For Immediate Release
January 30, 2007
Feingold, Meehan, Shays, Price Work to FixBroken Presidential Public Financing System
Washington, D.C. – Senator Russ Feingold (D-WI) and Representatives Marty Meehan (D-MA), Christopher Shays (R-CT) and David Price (D-NC) today introduced the Presidential Funding Act of 2007 to strengthen the presidential public financing system so it reflects the current reality of running for the Presidency.
The legislation will enhance the viability of the system put in place following the Watergate scandal. The presidential public funding system is intended to protect the integrity of the electoral process by allowing presidential candidates to run competitive campaigns without becoming overly dependent on private donors.
“This legislation is a small but necessary investment to protect our democracy and preserve the integrity of our presidential elections,” Feingold said. “The American people do not want to see a return to the pre-Watergate days of unlimited spending on presidential elections and candidates entirely beholden to private donors. We must act now to ensure the fairness of our elections and the confidence of our citizens in the process by repairing the cornerstone of the Watergate reforms.”
"The system that restored the nation's faith in presidential elections following the dark days of Watergate has eroded and become obsolete," said Meehan, "In the last 30 years, Presidential campaigns and the way they are financed have changed drastically. Accordingly, a change in the Public Financing System is vital. This bill updates the existing system, creating incentives to accept public money, while still allowing candidates to remain competitive."
“The Presidential public financing system as it stands today is too little, too late,” Shays said. “Contrary to past elections, candidates for Presidency who opt in to the system today are simply not as competitive as those who opt out. We want to reform the system so the funding provided is an amount that is realistic, in a timeframe appropriate for today’s campaigns and discourages reliance on influence-peddlers who collect large sums of money.”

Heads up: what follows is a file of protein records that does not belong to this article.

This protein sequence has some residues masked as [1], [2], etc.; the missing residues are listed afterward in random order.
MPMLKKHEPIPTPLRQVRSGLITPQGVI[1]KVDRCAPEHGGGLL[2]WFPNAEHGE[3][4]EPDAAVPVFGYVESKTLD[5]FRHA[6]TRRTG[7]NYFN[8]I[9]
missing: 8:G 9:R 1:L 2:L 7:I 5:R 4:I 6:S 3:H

“There may be some out there who are already sounding the death knell for the public financing system,” Price said. “But for the sake of free and fair elections, we can’t let it die on our watch. What it needs is a shot in the arm, not a funeral.”
The legislation would put the new system into place in 2009, making 2012 the first election to which it would apply.
From 1976 to 2000, the presidential public funding system produced competitive elections in which Republicans were elected four times and Democrats three times, while challengers managed to be victorious in three of the five elections in which the incumbent was a candidate. But the front-loading of decisive primaries, and the emergence of candidates able to raise money far in excess of the primary election spending limits, have exposed the weaknesses of the current system. Both major party candidates opted out of public financing for the 2004 primary election, and the system will likely become even less attractive to candidates in the future if it is not revised and updated.
Summary of Legislation to Fix the Presidential Public Financing System
Contact: Sarah Moore, 202/225-5541